This kind of minority government cannot exist for very long and there are really only two possible outcomes. The first would be that Labour’s Jeremy Corbyn somehow manages to cobble together a working majority with support from the Lib Dems and, possibly the Scottish National Party which, like the Lib Dems, is emphatically opposed to Brexit. The problem with this scenario is, well, Jeremy Corbyn, who isn’t very well-liked outside the core of the Labour Party to the point where the idea of him becoming PM is a dealbreaker for many potential Labour allies in attempting to form a new government. That means that the fate of British politics in the near term will likely become a matter for the voters in the form of a third General Election since 2015. If that happens, though, the advantage may ultimately lie in Johnson’s favor:
Johnson does have several significant advantages in an election.
Chief among them is that his main rival, Corbyn, is not very popular. In the 10 most recent national opinion polls, Corbyn’s average disapproval rating was in the mid-60s, compared with Johnson’s at around 40 percent.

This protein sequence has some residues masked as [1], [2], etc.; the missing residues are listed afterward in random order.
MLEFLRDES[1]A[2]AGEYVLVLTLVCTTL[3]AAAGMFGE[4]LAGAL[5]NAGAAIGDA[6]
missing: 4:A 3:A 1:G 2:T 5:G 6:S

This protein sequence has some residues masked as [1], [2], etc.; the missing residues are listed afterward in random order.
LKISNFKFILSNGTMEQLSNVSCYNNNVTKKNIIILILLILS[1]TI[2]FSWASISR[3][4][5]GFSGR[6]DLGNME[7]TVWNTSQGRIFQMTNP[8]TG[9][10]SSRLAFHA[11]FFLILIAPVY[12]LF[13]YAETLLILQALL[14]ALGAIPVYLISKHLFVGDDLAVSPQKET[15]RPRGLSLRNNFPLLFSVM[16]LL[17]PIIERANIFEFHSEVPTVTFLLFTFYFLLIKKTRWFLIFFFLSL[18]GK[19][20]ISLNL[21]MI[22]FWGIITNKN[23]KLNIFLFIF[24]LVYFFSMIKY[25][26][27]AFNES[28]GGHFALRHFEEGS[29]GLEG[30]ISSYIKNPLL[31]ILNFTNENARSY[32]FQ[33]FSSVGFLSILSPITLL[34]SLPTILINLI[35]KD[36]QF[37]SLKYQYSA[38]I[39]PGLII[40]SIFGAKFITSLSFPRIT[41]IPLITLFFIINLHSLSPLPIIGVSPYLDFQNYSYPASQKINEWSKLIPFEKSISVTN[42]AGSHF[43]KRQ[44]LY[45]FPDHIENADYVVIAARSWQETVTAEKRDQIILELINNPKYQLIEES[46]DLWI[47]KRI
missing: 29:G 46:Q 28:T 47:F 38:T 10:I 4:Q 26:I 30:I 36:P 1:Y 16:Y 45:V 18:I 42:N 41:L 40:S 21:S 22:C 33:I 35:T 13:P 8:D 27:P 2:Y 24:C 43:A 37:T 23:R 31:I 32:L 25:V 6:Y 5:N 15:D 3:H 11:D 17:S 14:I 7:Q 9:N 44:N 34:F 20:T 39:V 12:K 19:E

Johnson has also boosted his party’s support levels in opinion polls since winning the keys to Downing Street. Conservatives now poll at an average of 34 percent, compared to 28 percent the week Johnson took over, according to POLITICO’s poll of polls.
Corbyn is deeply distrusted by right-leaning voters because of his severe socialist policy prescriptions. And, as a long-term EU critic — who is committed to supporting the Brexit referendum result — he also frustrates many of the 16 million Britons who voted to stay in the EU. Corbyn’s team is also decimated after dozens of senior and moderate MPs resigned in recent years, and it’s a bit battered after facing recent complaints of anti-semitism. It’s easy to see Corbyn stumbling in an election campaign.